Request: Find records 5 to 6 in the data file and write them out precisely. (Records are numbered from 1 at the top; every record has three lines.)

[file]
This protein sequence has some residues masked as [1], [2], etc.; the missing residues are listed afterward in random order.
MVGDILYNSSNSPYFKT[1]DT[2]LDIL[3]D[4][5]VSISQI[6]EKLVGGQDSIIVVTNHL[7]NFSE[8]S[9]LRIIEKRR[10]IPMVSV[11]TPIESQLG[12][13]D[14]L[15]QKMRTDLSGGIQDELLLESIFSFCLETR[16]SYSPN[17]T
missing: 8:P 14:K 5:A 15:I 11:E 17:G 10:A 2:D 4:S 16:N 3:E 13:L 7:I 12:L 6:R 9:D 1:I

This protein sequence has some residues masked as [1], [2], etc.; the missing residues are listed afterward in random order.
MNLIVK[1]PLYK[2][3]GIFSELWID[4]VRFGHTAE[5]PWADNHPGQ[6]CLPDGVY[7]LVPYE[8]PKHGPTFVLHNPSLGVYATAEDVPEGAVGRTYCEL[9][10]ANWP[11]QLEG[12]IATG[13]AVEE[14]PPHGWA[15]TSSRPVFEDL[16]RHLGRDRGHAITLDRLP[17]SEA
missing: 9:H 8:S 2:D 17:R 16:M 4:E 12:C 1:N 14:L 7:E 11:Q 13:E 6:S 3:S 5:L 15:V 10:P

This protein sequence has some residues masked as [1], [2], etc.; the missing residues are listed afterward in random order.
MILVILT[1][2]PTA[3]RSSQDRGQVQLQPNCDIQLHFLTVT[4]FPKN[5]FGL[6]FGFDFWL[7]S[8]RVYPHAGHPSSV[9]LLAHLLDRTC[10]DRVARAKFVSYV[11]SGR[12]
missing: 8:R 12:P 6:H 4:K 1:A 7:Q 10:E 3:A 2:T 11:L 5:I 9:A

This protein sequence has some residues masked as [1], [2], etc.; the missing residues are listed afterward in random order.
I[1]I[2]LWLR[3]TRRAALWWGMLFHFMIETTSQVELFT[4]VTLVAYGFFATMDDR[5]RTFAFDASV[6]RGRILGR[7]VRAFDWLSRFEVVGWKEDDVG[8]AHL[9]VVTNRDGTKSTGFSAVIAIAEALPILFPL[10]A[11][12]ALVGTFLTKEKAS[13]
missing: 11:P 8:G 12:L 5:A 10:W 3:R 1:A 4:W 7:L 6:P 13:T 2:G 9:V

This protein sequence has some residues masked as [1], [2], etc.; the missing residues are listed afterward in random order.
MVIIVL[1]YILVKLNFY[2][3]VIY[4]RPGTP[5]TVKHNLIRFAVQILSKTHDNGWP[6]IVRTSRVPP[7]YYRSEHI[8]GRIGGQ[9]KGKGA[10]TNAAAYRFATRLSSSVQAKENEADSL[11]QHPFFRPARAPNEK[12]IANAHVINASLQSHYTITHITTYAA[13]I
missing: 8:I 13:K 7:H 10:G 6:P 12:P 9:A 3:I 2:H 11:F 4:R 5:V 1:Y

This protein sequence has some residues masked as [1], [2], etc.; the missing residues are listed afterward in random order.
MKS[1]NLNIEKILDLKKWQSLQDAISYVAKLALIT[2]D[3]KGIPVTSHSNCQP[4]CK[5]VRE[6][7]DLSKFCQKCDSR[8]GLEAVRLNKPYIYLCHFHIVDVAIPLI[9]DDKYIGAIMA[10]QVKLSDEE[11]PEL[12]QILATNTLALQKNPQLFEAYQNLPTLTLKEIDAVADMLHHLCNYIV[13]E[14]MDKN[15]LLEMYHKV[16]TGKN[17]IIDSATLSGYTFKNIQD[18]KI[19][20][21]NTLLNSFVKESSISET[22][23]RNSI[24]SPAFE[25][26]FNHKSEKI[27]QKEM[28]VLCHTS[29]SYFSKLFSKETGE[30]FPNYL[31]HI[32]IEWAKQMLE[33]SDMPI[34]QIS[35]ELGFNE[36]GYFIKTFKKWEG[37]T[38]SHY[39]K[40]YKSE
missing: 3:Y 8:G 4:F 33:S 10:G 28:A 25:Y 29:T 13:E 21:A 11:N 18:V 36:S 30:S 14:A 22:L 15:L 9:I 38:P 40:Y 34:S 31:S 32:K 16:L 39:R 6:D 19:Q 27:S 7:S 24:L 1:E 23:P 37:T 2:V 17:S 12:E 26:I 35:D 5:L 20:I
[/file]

This protein sequence has some residues masked as [1], [2], etc.; the missing residues are listed afterward in random order.
MVIIVL[1]YILVKLNFY[2][3]VIY[4]RPGTP[5]TVKHNLIRFAVQILSKTHDNGWP[6]IVRTSRVPP[7]YYRSEHI[8]GRIGGQ[9]KGKGA[10]TNAAAYRFATRLSSSVQAKENEADSL[11]QHPFFRPARAPNEK[12]IANAHVINASLQSHYTITHITTYAA[13]I
missing: 8:I 13:K 7:H 10:G 6:P 12:P 9:A 3:I 2:H 11:F 4:R 5:V 1:Y

This protein sequence has some residues masked as [1], [2], etc.; the missing residues are listed afterward in random order.
MKS[1]NLNIEKILDLKKWQSLQDAISYVAKLALIT[2]D[3]KGIPVTSHSNCQP[4]CK[5]VRE[6][7]DLSKFCQKCDSR[8]GLEAVRLNKPYIYLCHFHIVDVAIPLI[9]DDKYIGAIMA[10]QVKLSDEE[11]PEL[12]QILATNTLALQKNPQLFEAYQNLPTLTLKEIDAVADMLHHLCNYIV[13]E[14]MDKN[15]LLEMYHKV[16]TGKN[17]IIDSATLSGYTFKNIQD[18]KI[19][20][21]NTLLNSFVKESSISET[22][23]RNSI[24]SPAFE[25][26]FNHKSEKI[27]QKEM[28]VLCHTS[29]SYFSKLFSKETGE[30]FPNYL[31]HI[32]IEWAKQMLE[33]SDMPI[34]QIS[35]ELGFNE[36]GYFIKTFKKWEG[37]T[38]SHY[39]K[40]YKSE
missing: 3:Y 8:G 4:F 33:S 10:G 28:A 25:Y 29:T 13:E 21:A 11:N 18:V 36:S 30:S 14:A 22:L 15:L 9:I 38:P 40:Y 34:S 31:S 32:K 16:L 39:R 6:D 19:Q 27:S 7:S 24:L 1:E 23:P 37:T 2:V 17:S 12:E 26:I 35:D 5:L 20:I